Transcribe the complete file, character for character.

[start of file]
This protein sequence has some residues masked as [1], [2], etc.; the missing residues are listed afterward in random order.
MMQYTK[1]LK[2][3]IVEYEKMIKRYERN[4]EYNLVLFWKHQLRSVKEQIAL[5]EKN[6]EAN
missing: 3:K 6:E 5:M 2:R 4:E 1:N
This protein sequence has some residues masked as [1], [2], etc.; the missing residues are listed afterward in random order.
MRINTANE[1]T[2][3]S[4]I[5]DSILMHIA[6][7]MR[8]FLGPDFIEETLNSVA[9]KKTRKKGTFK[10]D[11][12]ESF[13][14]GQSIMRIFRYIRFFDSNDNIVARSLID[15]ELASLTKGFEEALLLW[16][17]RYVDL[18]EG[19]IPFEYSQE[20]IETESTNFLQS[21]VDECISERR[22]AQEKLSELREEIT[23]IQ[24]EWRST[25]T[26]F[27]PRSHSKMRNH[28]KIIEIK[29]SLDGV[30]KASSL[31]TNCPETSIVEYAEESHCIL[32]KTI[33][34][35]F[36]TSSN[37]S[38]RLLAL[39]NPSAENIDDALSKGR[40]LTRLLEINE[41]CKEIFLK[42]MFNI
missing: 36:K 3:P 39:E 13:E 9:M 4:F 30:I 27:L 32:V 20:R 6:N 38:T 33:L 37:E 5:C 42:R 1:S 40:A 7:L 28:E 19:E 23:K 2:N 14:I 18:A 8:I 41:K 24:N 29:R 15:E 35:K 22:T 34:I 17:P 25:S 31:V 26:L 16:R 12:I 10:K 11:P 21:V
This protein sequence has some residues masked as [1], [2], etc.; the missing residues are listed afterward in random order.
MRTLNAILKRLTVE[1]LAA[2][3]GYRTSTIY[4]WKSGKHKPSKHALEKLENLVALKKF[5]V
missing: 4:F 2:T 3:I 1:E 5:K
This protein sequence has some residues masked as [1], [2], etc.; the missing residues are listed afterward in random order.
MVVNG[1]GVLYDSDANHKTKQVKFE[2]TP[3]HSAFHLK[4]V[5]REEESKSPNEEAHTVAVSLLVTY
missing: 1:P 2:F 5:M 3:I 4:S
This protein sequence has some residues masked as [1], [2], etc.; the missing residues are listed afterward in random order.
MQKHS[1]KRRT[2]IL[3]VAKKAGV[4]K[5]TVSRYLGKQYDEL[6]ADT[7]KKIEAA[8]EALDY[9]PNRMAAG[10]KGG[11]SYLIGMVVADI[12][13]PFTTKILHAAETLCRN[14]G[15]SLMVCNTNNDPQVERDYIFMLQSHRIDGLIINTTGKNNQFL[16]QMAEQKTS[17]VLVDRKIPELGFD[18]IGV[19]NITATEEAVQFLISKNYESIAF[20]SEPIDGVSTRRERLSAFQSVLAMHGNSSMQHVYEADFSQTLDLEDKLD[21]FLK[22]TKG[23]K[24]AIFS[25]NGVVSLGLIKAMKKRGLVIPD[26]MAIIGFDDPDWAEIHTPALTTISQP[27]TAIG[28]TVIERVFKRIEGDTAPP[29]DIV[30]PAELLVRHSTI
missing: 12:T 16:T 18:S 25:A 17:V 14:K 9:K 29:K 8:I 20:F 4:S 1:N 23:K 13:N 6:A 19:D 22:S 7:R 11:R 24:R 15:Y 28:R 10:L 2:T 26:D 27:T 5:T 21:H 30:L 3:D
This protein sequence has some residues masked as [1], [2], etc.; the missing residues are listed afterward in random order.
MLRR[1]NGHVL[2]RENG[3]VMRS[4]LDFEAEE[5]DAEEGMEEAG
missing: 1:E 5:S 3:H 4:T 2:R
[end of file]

This protein sequence has some residues masked as [1], [2], etc.; the missing residues are listed afterward in random order.
MMQYTK[1]LK[2][3]IVEYEKMIKRYERN[4]EYNLVLFWKHQLRSVKEQIAL[5]EKN[6]EAN
missing: 3:K 6:E 5:M 2:R 4:E 1:N
This protein sequence has some residues masked as [1], [2], etc.; the missing residues are listed afterward in random order.
MRINTANE[1]T[2][3]S[4]I[5]DSILMHIA[6][7]MR[8]FLGPDFIEETLNSVA[9]KKTRKKGTFK[10]D[11][12]ESF[13][14]GQSIMRIFRYIRFFDSNDNIVARSLID[15]ELASLTKGFEEALLLW[16][17]RYVDL[18]EG[19]IPFEYSQE[20]IETESTNFLQS[21]VDECISERR[22]AQEKLSELREEIT[23]IQ[24]EWRST[25]T[26]F[27]PRSHSKMRNH[28]KIIEIK[29]SLDGV[30]KASSL[31]TNCPETSIVEYAEESHCIL[32]KTI[33][34][35]F[36]TSSN[37]S[38]RLLAL[39]NPSAENIDDALSKGR[40]LTRLLEINE[41]CKEIFLK[42]MFNI
missing: 36:K 3:P 39:E 13:E 9:M 4:F 30:I 27:L 32:V 20:R 6:N 38:T 33:L 37:E 5:C 42:R 1:S 40:A 7:L 28:E 19:E 23:K 2:N 14:I 18:A 8:I 41:K 24:N 29:R 15:E 35:K 22:T 34:I 17:P 25:S 31:V 26:L 16:R 12:I 10:K 11:P 21:V
This protein sequence has some residues masked as [1], [2], etc.; the missing residues are listed afterward in random order.
MRTLNAILKRLTVE[1]LAA[2][3]GYRTSTIY[4]WKSGKHKPSKHALEKLENLVALKKF[5]V
missing: 4:F 2:T 3:I 1:E 5:K
This protein sequence has some residues masked as [1], [2], etc.; the missing residues are listed afterward in random order.
MVVNG[1]GVLYDSDANHKTKQVKFE[2]TP[3]HSAFHLK[4]V[5]REEESKSPNEEAHTVAVSLLVTY
missing: 1:P 2:F 5:M 3:I 4:S
This protein sequence has some residues masked as [1], [2], etc.; the missing residues are listed afterward in random order.
MQKHS[1]KRRT[2]IL[3]VAKKAGV[4]K[5]TVSRYLGKQYDEL[6]ADT[7]KKIEAA[8]EALDY[9]PNRMAAG[10]KGG[11]SYLIGMVVADI[12][13]PFTTKILHAAETLCRN[14]G[15]SLMVCNTNNDPQVERDYIFMLQSHRIDGLIINTTGKNNQFL[16]QMAEQKTS[17]VLVDRKIPELGFD[18]IGV[19]NITATEEAVQFLISKNYESIAF[20]SEPIDGVSTRRERLSAFQSVLAMHGNSSMQHVYEADFSQTLDLEDKLD[21]FLK[22]TKG[23]K[24]AIFS[25]NGVVSLGLIKAMKKRGLVIPD[26]MAIIGFDDPDWAEIHTPALTTISQP[27]TAIG[28]TVIERVFKRIEGDTAPP[29]DIV[30]PAELLVRHSTI
missing: 12:T 16:T 18:S 25:A 17:V 14:K 9:K 29:K 8:I 20:F 4:S 1:N 23:K 13:N 6:A 19:D 22:S 7:R 11:R 24:R 15:Y 28:R 10:L 2:T 26:D 27:T 5:T 21:H 30:L 3:D
This protein sequence has some residues masked as [1], [2], etc.; the missing residues are listed afterward in random order.
MLRR[1]NGHVL[2]RENG[3]VMRS[4]LDFEAEE[5]DAEEGMEEAG
missing: 1:E 5:S 3:H 4:T 2:R